Crystals of brilliantly lustrous, metallic hematite, to 2.4 cm in length, exhibit mirror bright faces and exceptionally unusual crystal form. Most hematite from this locale is rather thin and frilly. This is a robust, very mirror-like crystal of high calibre
ex. Richard Heck
Aesthetically perched on an ocherous matrix are hematite-included crystals of equant, twinned calcite, to 3 cm across. The crystals are lustrous, partially translucent, and exhibit a rich brownish red coloration. Very pretty! This particular material tends to form flat plates, and a piece like this is hard to obtain for its aesthetics. from old finds here in the 1970s
ex. Richard Heck
A matrix of reddish-brown, massive hematite hosts a sparkling druse of brilliant little red calcites, all colored a solid red with hematite inclusions. Atop the sparkly layer, are several very sharp, very glassy, and slightly translucent calcite rhombohedrons to about an inch across. The crystals are heavily included by finely disseminated reddish hematite dust, which gives them their color. This is from classic old finds here. Some has also been found more recently, but not with such intense color as the best of the old material. And of this older material, VERY few pieces have such luster as this does...equally as important as the color. Also, the plate has no damage and is pristine (yet again, uncommon for the material)
ex. Richard Heck
There have been many hundreds of these calcite specimens sold over the years, and it is a classic style I recall always wanting when I was a young (calcite) collector. They came out , I am told, in the late 1960s and early 1970s. They are composed of SHARP calcite twins, featuring two separate generations of calcite, to some degree included with hematite. But this is one of the finest I have seen. Three razor-sharp, lustrous and translucent calcite crystals, to 6.8 cm in length, are centrally displayed. They have hematite inclusions inside, exhibiting clear color zoning where you see red phantoms as a result. They are partially covered by a second generation of lustrous and translucent, amber colored calcite, intricately intergrown with the reddish crystals. A wonderfully colorful and complexly-crystallized calcite specimen, tis is just a superb example of a very unique style to this one locality.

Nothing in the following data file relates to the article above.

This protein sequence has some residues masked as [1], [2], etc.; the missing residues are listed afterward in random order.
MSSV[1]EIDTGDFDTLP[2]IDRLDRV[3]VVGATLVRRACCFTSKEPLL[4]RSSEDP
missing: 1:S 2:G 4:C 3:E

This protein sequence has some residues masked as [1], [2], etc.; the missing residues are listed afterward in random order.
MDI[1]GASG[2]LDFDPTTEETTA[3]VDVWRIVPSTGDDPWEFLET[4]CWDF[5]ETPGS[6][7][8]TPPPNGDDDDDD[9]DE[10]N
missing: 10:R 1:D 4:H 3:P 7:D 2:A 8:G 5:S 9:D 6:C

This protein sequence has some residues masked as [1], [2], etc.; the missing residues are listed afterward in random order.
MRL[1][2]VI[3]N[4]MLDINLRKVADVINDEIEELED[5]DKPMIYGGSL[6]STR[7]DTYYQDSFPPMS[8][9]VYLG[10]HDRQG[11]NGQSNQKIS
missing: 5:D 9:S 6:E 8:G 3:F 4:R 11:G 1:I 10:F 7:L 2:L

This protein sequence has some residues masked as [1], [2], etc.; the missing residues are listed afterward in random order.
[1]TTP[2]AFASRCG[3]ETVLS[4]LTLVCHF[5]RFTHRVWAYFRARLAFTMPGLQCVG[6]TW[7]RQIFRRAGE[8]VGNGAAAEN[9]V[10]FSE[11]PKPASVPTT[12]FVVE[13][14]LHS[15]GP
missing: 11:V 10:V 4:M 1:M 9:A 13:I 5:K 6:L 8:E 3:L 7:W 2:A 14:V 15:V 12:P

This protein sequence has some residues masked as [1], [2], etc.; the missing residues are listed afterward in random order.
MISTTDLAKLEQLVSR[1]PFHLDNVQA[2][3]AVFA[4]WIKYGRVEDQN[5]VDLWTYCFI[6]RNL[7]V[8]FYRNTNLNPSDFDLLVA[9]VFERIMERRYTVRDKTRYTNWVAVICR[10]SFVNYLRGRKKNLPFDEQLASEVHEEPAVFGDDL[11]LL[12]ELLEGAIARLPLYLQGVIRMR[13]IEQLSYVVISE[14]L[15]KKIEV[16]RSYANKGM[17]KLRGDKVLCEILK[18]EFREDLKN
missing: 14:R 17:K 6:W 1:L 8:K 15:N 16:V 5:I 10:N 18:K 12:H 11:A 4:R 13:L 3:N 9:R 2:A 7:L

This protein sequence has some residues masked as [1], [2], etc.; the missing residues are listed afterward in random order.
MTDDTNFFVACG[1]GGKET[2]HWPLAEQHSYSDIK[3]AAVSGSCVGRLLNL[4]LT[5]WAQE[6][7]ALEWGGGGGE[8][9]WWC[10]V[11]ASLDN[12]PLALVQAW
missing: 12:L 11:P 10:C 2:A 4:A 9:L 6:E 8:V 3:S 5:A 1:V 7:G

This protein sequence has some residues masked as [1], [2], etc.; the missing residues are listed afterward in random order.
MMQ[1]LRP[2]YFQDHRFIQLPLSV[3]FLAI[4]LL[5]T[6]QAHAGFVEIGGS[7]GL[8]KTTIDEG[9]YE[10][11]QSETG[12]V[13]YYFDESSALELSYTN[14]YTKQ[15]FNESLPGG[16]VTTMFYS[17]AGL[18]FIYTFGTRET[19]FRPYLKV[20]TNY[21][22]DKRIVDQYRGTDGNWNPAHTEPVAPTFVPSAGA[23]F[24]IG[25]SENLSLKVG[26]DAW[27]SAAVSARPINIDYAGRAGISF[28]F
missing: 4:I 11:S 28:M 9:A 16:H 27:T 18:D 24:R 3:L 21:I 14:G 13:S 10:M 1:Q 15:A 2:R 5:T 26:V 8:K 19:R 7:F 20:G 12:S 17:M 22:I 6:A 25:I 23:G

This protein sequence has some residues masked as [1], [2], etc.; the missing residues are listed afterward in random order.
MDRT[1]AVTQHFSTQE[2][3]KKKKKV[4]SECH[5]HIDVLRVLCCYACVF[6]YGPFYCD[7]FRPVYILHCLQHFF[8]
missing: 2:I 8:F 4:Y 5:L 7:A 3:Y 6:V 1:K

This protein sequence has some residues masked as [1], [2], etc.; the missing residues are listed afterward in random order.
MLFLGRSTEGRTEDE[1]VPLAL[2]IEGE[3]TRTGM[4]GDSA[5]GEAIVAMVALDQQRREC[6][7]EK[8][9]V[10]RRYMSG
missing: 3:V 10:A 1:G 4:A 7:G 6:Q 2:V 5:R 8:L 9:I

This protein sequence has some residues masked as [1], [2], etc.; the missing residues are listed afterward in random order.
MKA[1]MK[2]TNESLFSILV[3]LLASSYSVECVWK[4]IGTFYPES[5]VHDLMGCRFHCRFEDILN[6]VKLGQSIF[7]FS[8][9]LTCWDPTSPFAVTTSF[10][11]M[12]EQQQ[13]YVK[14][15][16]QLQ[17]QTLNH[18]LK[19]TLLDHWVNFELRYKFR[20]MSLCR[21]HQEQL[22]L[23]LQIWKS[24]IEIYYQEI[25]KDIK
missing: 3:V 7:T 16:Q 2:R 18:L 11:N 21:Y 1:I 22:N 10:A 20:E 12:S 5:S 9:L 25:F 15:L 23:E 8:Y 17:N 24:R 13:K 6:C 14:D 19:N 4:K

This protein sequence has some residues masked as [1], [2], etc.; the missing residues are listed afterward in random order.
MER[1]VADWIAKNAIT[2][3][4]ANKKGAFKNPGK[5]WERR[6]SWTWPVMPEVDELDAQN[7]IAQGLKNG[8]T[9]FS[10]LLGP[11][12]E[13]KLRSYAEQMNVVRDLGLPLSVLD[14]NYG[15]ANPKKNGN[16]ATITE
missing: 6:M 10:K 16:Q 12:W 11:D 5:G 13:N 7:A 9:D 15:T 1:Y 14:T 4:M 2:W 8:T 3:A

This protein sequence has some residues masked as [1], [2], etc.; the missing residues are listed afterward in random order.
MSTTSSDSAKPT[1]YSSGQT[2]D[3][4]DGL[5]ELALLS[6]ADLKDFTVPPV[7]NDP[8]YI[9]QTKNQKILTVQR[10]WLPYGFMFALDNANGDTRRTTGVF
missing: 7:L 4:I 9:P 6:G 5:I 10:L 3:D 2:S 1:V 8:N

One of India’s sensations of recent years has been these spherical Fluorites, which are unparalleled for size and attractiveness. This particular specimen consists of three intergrown spheres (4 cm across!) that have a lovely medium honey color and are quite gemmy. Factor in the unusual association with amethystine quartz matrix, and you have an aesthetic and unusually displayable specimen.
This unusual specimen is not only a complete floater, with no visible point of attachment, but the intergrown, crystals of blocky, fluorapophyllite, to 2.0 cm across, have been infused by both, olive green, mozartite, a recently described, calcium, manganese, silicate and also by dark red hematite. This is definitely a different breed of Fluorapophyllite !
ex. Howard Belsky
A stunning , glassy, sparkly example of this old English classic! This piece is a knoll of bright crystals, almost completely pristine on the display face, of calcite stained red by minute inclusions of hematite in oriented faces. I have seen many of these, but few seem to come up of this size with the quality here - in terms of lustre and condition. I collected calcites as a child, and always dreamed of owning a good one of this style (for color if nothing else), but they came up for sale so seldom and were always expensive. I have thus paid a lot of attention to pieces of this style when they DO come up, and this one for sheer beauty is one of my favorites of the examples I have handled in recent years - if not even the most expensive. It is just "prettier" than most - more sparkly, more bright. From the recently unveiled collection of Howard Belsky, a dealer who tragically passed away at an early age several decades ago. Joe Budd photos
All Content and Design ©1996-2012 The Arkenstone
Powered by http://mineralwebsites.comMineral Specimens by species; or by specimen id.